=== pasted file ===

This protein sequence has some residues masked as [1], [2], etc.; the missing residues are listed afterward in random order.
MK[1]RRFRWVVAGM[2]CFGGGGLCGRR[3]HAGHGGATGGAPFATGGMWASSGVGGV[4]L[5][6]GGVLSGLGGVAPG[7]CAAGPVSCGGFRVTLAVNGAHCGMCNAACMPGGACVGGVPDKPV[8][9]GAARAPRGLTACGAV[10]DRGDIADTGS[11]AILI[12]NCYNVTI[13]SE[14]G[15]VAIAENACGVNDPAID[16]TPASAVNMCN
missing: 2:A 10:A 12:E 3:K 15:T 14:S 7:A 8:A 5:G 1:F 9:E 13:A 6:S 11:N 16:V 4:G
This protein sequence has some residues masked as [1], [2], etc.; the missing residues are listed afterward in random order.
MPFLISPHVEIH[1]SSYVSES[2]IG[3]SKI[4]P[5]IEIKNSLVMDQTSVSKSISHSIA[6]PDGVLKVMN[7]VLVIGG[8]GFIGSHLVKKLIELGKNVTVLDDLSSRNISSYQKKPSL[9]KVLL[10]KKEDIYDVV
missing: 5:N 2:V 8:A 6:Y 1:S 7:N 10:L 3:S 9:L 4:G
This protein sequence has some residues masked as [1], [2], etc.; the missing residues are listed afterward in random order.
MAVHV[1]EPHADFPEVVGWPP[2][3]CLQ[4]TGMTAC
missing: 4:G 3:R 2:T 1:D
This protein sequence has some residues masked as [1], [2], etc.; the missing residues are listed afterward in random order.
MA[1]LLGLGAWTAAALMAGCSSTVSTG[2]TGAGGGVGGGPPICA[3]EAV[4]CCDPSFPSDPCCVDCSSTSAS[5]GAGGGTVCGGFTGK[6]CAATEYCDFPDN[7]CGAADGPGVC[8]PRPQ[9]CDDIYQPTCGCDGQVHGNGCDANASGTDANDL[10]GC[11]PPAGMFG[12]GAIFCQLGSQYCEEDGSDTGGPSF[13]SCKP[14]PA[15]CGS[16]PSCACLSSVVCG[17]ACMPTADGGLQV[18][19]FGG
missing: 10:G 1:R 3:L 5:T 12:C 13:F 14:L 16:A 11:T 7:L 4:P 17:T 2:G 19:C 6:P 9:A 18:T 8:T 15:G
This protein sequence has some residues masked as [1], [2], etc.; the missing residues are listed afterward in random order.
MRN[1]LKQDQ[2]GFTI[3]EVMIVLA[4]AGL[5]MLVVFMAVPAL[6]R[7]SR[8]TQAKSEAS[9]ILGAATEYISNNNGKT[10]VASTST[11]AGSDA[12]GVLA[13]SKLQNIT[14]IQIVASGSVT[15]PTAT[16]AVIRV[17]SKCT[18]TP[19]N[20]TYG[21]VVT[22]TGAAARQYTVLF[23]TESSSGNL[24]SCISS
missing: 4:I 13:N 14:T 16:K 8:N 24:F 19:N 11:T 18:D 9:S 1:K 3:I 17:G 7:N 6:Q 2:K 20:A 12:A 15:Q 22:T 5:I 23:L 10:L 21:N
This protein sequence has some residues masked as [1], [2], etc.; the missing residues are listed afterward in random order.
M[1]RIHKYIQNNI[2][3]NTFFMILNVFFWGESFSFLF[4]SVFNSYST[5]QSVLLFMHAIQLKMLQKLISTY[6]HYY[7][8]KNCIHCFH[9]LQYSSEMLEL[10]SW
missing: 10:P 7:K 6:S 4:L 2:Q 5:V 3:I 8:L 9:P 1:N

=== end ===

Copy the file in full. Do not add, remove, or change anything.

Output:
This protein sequence has some residues masked as [1], [2], etc.; the missing residues are listed afterward in random order.
MK[1]RRFRWVVAGM[2]CFGGGGLCGRR[3]HAGHGGATGGAPFATGGMWASSGVGGV[4]L[5][6]GGVLSGLGGVAPG[7]CAAGPVSCGGFRVTLAVNGAHCGMCNAACMPGGACVGGVPDKPV[8][9]GAARAPRGLTACGAV[10]DRGDIADTGS[11]AILI[12]NCYNVTI[13]SE[14]G[15]VAIAENACGVNDPAID[16]TPASAVNMCN
missing: 2:A 10:A 12:E 3:K 15:T 14:S 7:A 8:A 5:G 1:F 9:E 13:A 6:S 11:N 16:V 4:G
This protein sequence has some residues masked as [1], [2], etc.; the missing residues are listed afterward in random order.
MPFLISPHVEIH[1]SSYVSES[2]IG[3]SKI[4]P[5]IEIKNSLVMDQTSVSKSISHSIA[6]PDGVLKVMN[7]VLVIGG[8]GFIGSHLVKKLIELGKNVTVLDDLSSRNISSYQKKPSL[9]KVLL[10]KKEDIYDVV
missing: 5:N 2:V 8:A 6:Y 1:S 7:N 10:L 3:S 9:L 4:G
This protein sequence has some residues masked as [1], [2], etc.; the missing residues are listed afterward in random order.
MAVHV[1]EPHADFPEVVGWPP[2][3]CLQ[4]TGMTAC
missing: 4:G 3:R 2:T 1:D
This protein sequence has some residues masked as [1], [2], etc.; the missing residues are listed afterward in random order.
MA[1]LLGLGAWTAAALMAGCSSTVSTG[2]TGAGGGVGGGPPICA[3]EAV[4]CCDPSFPSDPCCVDCSSTSAS[5]GAGGGTVCGGFTGK[6]CAATEYCDFPDN[7]CGAADGPGVC[8]PRPQ[9]CDDIYQPTCGCDGQVHGNGCDANASGTDANDL[10]GC[11]PPAGMFG[12]GAIFCQLGSQYCEEDGSDTGGPSF[13]SCKP[14]PA[15]CGS[16]PSCACLSSVVCG[17]ACMPTADGGLQV[18][19]FGG
missing: 10:G 1:R 3:L 5:T 12:C 13:F 14:L 16:A 11:T 7:L 4:P 17:T 2:G 19:C 6:P 9:A 18:T 8:T 15:G
This protein sequence has some residues masked as [1], [2], etc.; the missing residues are listed afterward in random order.
MRN[1]LKQDQ[2]GFTI[3]EVMIVLA[4]AGL[5]MLVVFMAVPAL[6]R[7]SR[8]TQAKSEAS[9]ILGAATEYISNNNGKT[10]VASTST[11]AGSDA[12]GVLA[13]SKLQNIT[14]IQIVASGSVT[15]PTAT[16]AVIRV[17]SKCT[18]TP[19]N[20]TYG[21]VVT[22]TGAAARQYTVLF[23]TESSSGNL[24]SCISS
missing: 4:I 13:N 14:T 16:K 8:N 24:F 19:N 11:T 18:D 9:S 1:K 3:I 17:G 7:N 6:Q 2:K 20:A 12:A 15:Q 22:T 5:I 23:L 10:L 21:N
This protein sequence has some residues masked as [1], [2], etc.; the missing residues are listed afterward in random order.
M[1]RIHKYIQNNI[2][3]NTFFMILNVFFWGESFSFLF[4]SVFNSYST[5]QSVLLFMHAIQLKMLQKLISTY[6]HYY[7][8]KNCIHCFH[9]LQYSSEMLEL[10]SW
missing: 10:P 7:K 6:S 4:L 2:Q 5:V 3:I 8:L 9:P 1:N